With all of the talk nowadays surrounding head injuries, a proper fitting helmet/mask is a must for any current or aspiring catcher. Although not considered a contact sport, there are numerous occurrences game in game out where the catcher needs to be protected from line drives, foul balls, and plays at the plate. In fact, even the MLB is considering adding helmets to pitchers to ensure they are protected as well.
On this page, we have done our best to provide you with the top options available. We’ve provided some quick reviews for each products that outlines the top features and provides some guidelines you should use when looking for a new helmet. We’ve tried to keep this list as up to date as possible but if we are missing anything please let us know.
What's Included on this page:
Helmets we Review
On this website, you will find our reviews of the top masks available. We take a look at the different features included from various product descriptions are read as many reviews as possible from other merchants.
Features to look for in a Mask
There are a few things you should consider when buying a helmet.
The most important thing to look out for is how much protection the mask offers. Careful consideration should be made to the type of material used for the shell and it should meet your league standards to comply with safety regulations.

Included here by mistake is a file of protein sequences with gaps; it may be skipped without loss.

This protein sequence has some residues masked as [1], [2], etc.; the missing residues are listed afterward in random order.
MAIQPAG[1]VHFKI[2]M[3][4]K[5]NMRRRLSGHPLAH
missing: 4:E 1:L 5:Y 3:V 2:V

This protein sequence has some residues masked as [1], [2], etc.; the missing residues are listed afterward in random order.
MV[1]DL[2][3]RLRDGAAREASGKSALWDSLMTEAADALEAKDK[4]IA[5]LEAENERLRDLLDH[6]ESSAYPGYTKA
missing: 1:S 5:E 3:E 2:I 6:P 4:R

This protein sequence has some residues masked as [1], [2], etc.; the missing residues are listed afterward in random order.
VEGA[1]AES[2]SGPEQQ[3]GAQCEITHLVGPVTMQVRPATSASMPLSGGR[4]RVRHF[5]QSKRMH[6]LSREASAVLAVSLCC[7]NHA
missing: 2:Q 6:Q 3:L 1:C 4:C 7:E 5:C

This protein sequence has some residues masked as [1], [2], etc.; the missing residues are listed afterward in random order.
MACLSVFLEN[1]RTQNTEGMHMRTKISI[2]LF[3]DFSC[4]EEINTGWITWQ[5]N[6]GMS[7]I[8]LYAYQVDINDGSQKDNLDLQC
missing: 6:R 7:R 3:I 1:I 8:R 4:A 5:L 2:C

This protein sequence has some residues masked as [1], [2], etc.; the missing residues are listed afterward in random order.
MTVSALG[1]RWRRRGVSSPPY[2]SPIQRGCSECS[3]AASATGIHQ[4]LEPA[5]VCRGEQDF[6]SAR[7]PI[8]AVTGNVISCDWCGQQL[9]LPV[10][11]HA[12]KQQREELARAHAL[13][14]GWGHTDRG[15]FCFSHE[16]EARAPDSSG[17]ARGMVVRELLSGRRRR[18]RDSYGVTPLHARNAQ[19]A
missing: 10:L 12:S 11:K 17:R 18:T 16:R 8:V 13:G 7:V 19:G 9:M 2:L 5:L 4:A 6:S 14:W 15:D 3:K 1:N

Another feature that is important to many players is how well they can see outside of the mask. A catcher likes to be able to survey the entire field, so picking up a mask that stresses the importance of having a clear vision of the field is probably a safe bet.
Lastly, the size of mask is extremely important. Remember a catcher spends most of their day crouched behind home plate. This causes quite a bit of neck stiffness. Helmets that sized too big could cause serious injuries down the road.
To measure the size of head gear, either take a piece of measuring tape and measure the circumference of your head just above your ears, or take the size obtained from a fitted baseball cap. Match the resulting length (in inches) to the nearest model available from the purchasing location.
Since masks can come in many different shapes and styles, the measurement may differ between goalie style masks and regular head gear.